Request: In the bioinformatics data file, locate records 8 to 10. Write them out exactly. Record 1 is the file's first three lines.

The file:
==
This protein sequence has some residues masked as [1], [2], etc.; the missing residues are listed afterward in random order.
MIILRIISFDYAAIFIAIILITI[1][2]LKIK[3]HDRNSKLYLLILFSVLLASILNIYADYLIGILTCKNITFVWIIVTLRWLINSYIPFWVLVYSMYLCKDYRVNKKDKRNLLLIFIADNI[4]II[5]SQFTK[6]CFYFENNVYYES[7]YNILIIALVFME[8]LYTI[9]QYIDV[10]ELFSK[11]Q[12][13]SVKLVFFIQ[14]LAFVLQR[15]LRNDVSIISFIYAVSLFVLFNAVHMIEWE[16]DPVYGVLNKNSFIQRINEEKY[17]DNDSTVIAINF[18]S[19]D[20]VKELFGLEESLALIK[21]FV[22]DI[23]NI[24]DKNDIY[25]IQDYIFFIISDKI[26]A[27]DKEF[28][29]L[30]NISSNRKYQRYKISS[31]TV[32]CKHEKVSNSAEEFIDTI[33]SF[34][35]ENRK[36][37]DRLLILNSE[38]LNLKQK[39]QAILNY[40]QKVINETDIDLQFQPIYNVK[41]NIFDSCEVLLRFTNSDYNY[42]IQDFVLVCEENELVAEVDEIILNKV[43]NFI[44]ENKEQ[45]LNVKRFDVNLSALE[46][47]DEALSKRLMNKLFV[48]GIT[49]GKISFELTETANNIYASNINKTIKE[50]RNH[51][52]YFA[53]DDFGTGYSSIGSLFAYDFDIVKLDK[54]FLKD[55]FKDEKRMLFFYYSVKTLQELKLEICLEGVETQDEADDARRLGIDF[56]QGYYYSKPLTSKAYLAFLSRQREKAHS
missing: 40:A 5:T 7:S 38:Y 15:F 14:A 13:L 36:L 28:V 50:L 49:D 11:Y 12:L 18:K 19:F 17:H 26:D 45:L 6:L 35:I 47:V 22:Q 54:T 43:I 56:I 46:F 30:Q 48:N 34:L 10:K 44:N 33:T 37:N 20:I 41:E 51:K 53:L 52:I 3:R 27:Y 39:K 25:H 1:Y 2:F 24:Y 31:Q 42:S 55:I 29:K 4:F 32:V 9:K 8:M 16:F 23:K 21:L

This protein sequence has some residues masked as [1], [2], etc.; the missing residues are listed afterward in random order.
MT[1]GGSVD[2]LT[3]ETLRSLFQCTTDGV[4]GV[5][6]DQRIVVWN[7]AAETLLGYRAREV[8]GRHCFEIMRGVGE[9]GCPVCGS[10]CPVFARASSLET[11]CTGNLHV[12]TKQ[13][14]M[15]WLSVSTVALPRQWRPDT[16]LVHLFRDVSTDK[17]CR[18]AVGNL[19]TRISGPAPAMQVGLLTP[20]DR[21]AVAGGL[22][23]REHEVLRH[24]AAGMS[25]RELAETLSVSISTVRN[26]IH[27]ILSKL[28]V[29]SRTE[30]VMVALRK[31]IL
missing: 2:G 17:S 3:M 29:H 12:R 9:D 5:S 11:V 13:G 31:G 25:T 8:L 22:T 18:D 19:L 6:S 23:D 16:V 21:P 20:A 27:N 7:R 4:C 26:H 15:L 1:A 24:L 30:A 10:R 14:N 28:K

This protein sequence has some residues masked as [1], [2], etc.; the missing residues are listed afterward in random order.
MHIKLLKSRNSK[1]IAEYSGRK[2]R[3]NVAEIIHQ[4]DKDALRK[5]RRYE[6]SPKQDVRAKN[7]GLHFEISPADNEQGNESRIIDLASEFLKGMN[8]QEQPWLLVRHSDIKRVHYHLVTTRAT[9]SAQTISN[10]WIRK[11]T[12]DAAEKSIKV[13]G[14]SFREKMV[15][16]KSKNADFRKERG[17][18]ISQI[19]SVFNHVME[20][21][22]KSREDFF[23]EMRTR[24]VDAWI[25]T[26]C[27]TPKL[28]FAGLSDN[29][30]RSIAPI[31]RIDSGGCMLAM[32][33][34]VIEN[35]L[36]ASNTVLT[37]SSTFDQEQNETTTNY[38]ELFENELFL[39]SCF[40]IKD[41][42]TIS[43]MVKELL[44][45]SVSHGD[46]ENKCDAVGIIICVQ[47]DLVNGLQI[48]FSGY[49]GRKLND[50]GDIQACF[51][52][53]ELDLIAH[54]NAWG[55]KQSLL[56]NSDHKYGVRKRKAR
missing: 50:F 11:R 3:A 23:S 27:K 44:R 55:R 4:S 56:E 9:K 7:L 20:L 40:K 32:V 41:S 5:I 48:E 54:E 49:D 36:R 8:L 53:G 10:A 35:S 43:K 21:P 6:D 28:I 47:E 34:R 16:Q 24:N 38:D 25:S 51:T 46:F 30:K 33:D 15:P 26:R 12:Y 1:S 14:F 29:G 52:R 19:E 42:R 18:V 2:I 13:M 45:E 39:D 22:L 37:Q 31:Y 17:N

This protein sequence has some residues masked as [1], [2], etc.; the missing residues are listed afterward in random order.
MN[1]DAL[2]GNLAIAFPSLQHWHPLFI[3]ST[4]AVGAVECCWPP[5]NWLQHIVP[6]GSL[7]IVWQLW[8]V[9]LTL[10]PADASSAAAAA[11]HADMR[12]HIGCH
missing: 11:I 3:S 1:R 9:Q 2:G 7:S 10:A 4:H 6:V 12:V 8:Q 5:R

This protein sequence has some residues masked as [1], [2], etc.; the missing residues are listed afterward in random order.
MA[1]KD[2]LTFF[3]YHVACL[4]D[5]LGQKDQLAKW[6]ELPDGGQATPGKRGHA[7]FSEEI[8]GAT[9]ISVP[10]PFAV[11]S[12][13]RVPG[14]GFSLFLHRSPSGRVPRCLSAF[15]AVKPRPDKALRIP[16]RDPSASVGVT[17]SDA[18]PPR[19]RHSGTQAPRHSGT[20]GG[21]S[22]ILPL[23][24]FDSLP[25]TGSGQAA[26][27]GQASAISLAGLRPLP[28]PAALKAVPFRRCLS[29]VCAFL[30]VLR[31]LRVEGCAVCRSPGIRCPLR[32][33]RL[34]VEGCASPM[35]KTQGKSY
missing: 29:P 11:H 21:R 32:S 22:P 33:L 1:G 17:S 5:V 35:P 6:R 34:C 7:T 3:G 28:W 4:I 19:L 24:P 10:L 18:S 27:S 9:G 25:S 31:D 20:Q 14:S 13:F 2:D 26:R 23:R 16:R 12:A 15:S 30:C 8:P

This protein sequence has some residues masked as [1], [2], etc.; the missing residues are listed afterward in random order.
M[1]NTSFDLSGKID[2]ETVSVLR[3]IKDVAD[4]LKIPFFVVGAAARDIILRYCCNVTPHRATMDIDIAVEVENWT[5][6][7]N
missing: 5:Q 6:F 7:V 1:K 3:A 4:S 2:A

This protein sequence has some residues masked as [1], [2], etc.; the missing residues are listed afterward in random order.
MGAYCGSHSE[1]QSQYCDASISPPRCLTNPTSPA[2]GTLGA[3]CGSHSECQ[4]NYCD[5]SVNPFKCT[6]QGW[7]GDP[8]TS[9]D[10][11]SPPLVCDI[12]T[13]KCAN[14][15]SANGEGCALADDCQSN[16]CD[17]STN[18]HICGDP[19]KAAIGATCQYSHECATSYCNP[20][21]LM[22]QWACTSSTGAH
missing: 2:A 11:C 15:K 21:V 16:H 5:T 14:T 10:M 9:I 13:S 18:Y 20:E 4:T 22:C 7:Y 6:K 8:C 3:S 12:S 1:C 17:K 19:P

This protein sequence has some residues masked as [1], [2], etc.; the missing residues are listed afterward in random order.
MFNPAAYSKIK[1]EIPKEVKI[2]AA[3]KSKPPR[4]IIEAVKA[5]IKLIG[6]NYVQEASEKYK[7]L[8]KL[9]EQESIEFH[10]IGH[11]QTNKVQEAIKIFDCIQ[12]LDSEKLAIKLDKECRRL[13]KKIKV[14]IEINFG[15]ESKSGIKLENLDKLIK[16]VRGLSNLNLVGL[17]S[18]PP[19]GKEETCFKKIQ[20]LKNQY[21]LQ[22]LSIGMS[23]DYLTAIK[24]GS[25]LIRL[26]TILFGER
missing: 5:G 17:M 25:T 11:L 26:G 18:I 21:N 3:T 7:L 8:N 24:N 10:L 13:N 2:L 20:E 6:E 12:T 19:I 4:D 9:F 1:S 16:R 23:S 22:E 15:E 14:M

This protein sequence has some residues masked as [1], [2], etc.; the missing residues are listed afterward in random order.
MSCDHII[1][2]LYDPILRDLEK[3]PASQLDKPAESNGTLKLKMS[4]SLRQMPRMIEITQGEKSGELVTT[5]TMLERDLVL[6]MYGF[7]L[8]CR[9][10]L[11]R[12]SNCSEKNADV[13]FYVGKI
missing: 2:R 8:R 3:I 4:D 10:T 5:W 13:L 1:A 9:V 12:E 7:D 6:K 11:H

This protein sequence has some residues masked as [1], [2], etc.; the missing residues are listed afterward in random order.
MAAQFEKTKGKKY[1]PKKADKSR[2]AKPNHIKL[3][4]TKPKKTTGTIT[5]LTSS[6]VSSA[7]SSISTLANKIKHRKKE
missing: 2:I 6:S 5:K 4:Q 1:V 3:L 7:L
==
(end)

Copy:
This protein sequence has some residues masked as [1], [2], etc.; the missing residues are listed afterward in random order.
MFNPAAYSKIK[1]EIPKEVKI[2]AA[3]KSKPPR[4]IIEAVKA[5]IKLIG[6]NYVQEASEKYK[7]L[8]KL[9]EQESIEFH[10]IGH[11]QTNKVQEAIKIFDCIQ[12]LDSEKLAIKLDKECRRL[13]KKIKV[14]IEINFG[15]ESKSGIKLENLDKLIK[16]VRGLSNLNLVGL[17]S[18]PP[19]GKEETCFKKIQ[20]LKNQY[21]LQ[22]LSIGMS[23]DYLTAIK[24]GS[25]LIRL[26]TILFGER
missing: 5:G 17:M 25:T 11:L 26:G 18:I 21:N 3:T 7:L 8:N 24:N 10:L 13:N 2:L 20:E 6:E 12:T 19:I 4:D 9:F 1:S 16:R 23:S 22:E 15:E 14:M

This protein sequence has some residues masked as [1], [2], etc.; the missing residues are listed afterward in random order.
MSCDHII[1][2]LYDPILRDLEK[3]PASQLDKPAESNGTLKLKMS[4]SLRQMPRMIEITQGEKSGELVTT[5]TMLERDLVL[6]MYGF[7]L[8]CR[9][10]L[11]R[12]SNCSEKNADV[13]FYVGKI
missing: 2:R 8:R 3:I 4:D 10:T 5:W 13:L 1:A 9:V 12:E 7:D 6:K 11:H

This protein sequence has some residues masked as [1], [2], etc.; the missing residues are listed afterward in random order.
MAAQFEKTKGKKY[1]PKKADKSR[2]AKPNHIKL[3][4]TKPKKTTGTIT[5]LTSS[6]VSSA[7]SSISTLANKIKHRKKE
missing: 2:I 6:S 5:K 4:Q 1:V 3:L 7:L